Finally, Guillaume Poupard formally renewed and extended his goals to a collective commitment at the FIC (International Cybersecurity Forum) in January 2019.
An African proverb says: “It takes a village to raise a child.” The idea is expressed and the principle is there: to collaborate to protect from cyber risk while companies are isolated in the face of a diffuse, omnipresent threat that can impact their production facilities at any time.
Attackers share malicious code and sell attack services to each other. In short, they already collaborate with each other.
This principle is also used in whistleblower or bug bounty programmes. Anyone who knows about a vulnerability informs the potential victim or a trusted third party.
This is now also the case for the Cyber Campus, where the major publishers and cyber service companies are grouped together.
For the past 3 years, CIX-A has been offering a complementary approach to cybersecurity. Together.
Collaboration is obviously not intended to replace all the traditional methods that are absolutely essential, nor is it intended to make one company contribute directly to the protection of a weaker one.
It aims to create a circle of trust to share critical operational or tactical information and tactical or strategic analysis—which is not usually shared and therefore only benefits those who have it—to prevent, detect, remediate, and improve the resilience of a company and its extended perimeter against cyberattacks.
In its main principles, choosing to join CIX-A means choosing:
- To be an actor and to change the paradigm in order to engage and respond to today’s cybersecurity challenges;
- To act together and chart new ways to help improve the situation in cyberspace and the capabilities of each member;
- To build a circle of trust and build collaborative tools to meet the challenge of sharing critical information to defend against cyberattacks.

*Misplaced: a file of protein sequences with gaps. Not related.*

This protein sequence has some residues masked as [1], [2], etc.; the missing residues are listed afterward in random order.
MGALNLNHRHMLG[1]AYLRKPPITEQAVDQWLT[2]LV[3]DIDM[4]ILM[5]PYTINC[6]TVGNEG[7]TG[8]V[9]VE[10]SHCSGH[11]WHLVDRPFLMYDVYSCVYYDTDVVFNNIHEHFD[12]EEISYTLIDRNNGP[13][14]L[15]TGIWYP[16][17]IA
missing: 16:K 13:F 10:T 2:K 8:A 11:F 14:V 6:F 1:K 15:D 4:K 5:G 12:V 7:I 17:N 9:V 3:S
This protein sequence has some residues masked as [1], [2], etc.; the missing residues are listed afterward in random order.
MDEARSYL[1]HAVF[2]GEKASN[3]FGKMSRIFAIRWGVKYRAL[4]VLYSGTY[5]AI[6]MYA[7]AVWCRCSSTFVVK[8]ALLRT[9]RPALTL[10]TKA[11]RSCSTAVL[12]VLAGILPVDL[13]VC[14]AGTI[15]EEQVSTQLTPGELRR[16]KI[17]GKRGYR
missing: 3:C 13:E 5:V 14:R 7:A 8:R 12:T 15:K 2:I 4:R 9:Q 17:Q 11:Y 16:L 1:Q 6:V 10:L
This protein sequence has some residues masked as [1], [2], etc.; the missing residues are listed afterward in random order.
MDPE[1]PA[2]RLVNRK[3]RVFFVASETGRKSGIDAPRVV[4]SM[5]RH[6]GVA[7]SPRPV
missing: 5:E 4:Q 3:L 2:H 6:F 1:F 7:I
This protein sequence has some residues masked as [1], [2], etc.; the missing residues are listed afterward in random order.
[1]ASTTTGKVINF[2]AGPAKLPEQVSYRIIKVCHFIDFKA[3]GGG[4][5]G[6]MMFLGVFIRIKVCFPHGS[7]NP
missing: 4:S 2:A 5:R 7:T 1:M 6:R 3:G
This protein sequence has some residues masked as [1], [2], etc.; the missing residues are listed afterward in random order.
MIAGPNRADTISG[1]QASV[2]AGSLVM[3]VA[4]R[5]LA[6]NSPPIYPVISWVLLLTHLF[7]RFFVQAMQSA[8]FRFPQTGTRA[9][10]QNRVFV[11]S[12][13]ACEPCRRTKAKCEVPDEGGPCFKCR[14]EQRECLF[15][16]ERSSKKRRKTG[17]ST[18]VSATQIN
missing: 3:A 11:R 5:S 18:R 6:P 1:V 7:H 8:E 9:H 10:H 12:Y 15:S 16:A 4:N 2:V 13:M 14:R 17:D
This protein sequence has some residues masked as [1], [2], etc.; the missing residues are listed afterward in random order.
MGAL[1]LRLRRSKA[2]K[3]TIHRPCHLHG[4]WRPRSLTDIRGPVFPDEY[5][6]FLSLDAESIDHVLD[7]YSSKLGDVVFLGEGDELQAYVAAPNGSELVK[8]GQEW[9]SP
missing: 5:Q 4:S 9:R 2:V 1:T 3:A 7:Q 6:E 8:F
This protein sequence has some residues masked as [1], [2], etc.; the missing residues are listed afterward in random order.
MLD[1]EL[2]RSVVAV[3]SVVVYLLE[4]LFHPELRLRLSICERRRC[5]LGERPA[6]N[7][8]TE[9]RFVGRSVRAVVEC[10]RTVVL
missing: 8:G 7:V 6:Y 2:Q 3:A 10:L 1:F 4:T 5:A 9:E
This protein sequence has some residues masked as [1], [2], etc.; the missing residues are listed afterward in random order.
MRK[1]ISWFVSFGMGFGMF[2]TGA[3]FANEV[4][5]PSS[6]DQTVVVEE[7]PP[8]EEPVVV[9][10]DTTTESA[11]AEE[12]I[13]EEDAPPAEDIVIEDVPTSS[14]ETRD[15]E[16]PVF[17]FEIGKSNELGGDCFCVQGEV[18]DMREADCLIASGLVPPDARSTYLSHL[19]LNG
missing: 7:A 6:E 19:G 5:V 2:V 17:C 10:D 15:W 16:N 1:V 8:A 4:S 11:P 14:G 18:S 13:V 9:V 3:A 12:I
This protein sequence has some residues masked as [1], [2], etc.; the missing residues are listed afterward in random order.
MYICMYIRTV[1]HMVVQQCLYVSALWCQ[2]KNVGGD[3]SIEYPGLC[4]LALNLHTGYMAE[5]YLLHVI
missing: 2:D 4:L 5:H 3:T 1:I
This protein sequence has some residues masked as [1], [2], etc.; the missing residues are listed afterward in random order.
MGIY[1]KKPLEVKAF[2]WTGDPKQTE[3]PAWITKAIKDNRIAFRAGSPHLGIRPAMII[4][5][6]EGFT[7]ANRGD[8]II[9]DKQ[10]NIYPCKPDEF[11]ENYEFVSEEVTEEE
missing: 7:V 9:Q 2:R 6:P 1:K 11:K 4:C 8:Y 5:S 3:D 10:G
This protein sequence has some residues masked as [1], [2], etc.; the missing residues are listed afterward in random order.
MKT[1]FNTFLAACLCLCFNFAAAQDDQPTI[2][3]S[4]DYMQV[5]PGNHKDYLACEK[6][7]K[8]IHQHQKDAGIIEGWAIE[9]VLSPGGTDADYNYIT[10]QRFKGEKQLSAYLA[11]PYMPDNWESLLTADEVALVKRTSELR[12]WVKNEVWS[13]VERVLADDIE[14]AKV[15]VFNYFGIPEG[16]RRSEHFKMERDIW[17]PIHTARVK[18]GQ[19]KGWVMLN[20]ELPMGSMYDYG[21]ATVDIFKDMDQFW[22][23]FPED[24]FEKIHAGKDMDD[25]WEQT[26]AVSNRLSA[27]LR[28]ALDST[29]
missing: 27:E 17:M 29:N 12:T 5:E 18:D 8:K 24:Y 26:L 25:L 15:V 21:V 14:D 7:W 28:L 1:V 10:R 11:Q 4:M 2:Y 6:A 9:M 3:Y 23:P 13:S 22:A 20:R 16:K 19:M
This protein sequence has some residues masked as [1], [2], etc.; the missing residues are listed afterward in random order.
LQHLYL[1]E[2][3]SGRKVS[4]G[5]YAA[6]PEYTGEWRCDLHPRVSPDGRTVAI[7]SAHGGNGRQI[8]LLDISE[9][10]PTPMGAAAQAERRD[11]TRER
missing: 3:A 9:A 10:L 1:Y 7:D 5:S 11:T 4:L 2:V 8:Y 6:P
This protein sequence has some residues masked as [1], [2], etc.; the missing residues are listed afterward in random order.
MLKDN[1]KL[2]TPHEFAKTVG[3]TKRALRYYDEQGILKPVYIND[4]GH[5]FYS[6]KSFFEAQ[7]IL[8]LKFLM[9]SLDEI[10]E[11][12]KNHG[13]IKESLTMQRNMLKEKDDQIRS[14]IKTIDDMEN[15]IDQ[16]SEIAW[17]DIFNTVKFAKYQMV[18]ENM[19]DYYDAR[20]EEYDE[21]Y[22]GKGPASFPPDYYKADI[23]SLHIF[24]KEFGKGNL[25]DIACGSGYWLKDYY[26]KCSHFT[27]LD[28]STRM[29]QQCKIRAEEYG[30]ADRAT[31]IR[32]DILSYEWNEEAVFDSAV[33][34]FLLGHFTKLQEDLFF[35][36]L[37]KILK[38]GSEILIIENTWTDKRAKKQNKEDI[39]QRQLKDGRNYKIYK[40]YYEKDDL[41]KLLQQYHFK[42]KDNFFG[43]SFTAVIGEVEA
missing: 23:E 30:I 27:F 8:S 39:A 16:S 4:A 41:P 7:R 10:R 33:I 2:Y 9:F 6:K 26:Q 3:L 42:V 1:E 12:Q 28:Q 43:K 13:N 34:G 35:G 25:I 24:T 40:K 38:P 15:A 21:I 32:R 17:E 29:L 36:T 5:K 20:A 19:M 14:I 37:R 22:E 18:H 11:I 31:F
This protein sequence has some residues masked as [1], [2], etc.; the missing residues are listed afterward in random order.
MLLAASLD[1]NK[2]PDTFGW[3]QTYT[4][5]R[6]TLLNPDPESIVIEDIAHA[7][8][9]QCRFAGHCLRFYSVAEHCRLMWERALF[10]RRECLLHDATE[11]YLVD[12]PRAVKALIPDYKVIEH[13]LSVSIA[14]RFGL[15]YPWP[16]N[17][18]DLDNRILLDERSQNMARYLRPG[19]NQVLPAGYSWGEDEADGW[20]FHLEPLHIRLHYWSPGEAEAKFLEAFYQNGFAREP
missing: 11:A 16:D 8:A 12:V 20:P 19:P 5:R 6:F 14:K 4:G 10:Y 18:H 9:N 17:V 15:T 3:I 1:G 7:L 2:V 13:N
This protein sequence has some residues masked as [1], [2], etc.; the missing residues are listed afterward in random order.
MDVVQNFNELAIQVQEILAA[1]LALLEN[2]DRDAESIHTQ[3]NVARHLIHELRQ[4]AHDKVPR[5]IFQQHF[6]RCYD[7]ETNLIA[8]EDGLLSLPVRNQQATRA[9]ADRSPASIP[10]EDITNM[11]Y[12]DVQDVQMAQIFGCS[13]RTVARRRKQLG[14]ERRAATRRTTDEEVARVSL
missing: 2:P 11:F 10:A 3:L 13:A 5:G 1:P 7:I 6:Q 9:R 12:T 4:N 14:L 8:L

It is a project that also allows the sharing of strengths, technical progress for each member, and the sharing of information within their supply chain.
Since our creation, we have equipped the channels of exchange for the sharing of operational data (indicators, attack paths, detection opportunities) and of strategic and tactical means (tools, methods, and procedures), and we have worked together for the cyber defence of each of our members.
About the Cyber Intelligence X sectors Alliance (CIX-A)
CIX-A is a French association founded in December 2018 that aims to bring together CISOs and their teams—working for various private or public companies—to enable them to share operational, tactical, or strategic information and feedback in a circle of trust.
The association meets on a regular basis for video conferences. It collaborates securely—in compliance with Traffic Light Protocol rules—in exchange channels and shares threat intelligence through a secure ThreatQuotient CTI platform, fed by various sources—including the members themselves—in addition to its website.
The association believes that information security teams are stronger when they work together and that sharing the strengths of one team improves the effectiveness of the others. Difficulties encountered are shared and discussed, and together the members find the best way to respond.
The association also hosts and trains cyber analyst trainees, thus fostering the development of various talents that are so rare in this field.
According to its statutes, the association can be joined as a member, an expert or a partner.
To read also
To read also
- Cyber industrial safety
- Security and Stability in Cyberspace
- Cyber risks
- Operational security
- Antifraud action
- Digital identity & KYC
- Digital Sovereignty
- Digital transition